In today's increasingly complex and competitive legal and business worlds, lawyers must possess excellent communication, presentation, and teamwork skills that go beyond the typical legal analysis and reasoning skills taught at every good law school.
At Northwestern, first-year students are required to take two semesters of Communication and Legal Reasoning. In addition to offering traditional instruction in legal reasoning, research, writing, and oral argument, the course encourages teamwork and collaboration on brief writing exercises and role-playing situations.
The CLR Program makes use of technology in and out of the classroom and takes advantage of Northwestern's location amid Chicago's vibrant legal community. The CLR faculty is made up of a talented group of attorneys and local professionals are invited to speak in classes about brief writing, oral argument, and the importance of clear oral and written communication in practice. Students also make frequent visits to the U.S. District Court for Northern Illinois to watch cases in progress.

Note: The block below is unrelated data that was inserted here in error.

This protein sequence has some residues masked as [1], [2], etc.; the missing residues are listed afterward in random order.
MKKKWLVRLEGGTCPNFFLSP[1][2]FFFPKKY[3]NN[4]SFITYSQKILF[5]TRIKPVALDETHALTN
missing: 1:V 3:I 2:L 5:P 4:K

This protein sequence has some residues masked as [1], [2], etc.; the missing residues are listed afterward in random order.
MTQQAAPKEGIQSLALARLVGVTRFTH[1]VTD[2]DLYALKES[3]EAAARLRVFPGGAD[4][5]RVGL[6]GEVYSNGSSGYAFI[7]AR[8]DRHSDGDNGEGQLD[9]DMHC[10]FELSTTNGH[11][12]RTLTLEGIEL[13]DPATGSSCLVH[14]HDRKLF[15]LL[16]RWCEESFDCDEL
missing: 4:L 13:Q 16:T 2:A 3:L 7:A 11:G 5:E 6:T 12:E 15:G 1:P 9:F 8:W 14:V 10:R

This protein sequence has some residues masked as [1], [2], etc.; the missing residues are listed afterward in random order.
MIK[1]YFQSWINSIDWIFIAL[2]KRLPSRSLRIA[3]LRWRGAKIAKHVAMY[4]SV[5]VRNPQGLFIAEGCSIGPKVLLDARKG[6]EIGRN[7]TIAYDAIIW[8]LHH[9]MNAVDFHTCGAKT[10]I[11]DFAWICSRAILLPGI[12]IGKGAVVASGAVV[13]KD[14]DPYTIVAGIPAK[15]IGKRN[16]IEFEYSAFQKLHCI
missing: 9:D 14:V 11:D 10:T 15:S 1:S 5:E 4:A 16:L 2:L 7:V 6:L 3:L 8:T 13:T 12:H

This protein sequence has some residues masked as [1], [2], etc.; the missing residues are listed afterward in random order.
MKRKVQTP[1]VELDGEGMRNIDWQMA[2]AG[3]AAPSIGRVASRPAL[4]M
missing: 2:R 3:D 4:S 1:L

At the end of the second semester, first-year students participate in the noncompetitive Arlyn Miner Moot Court, where Northwestern Law alumni and leaders from the Chicago legal community act as judges critiquing brief writing and oral arguments. Students can continue in their second year with other competitive moot court competitions.
In 2002 first-year students participated in an all-day mandatory conference entitled "Lawyer as Problem Solver." The professional-style conference takes place off campus and spends a full day focusing on skills that lawyers need to serve their clients effectively, such as oral and written communication, interviewing, integrative negotiation, dispute resolution, creativity, coalition-building, decision-making, teamwork and leadership. Students work in small groups with an emphasis on group learning. This unique curriculum uses hands-on exercises to bring key principles to life.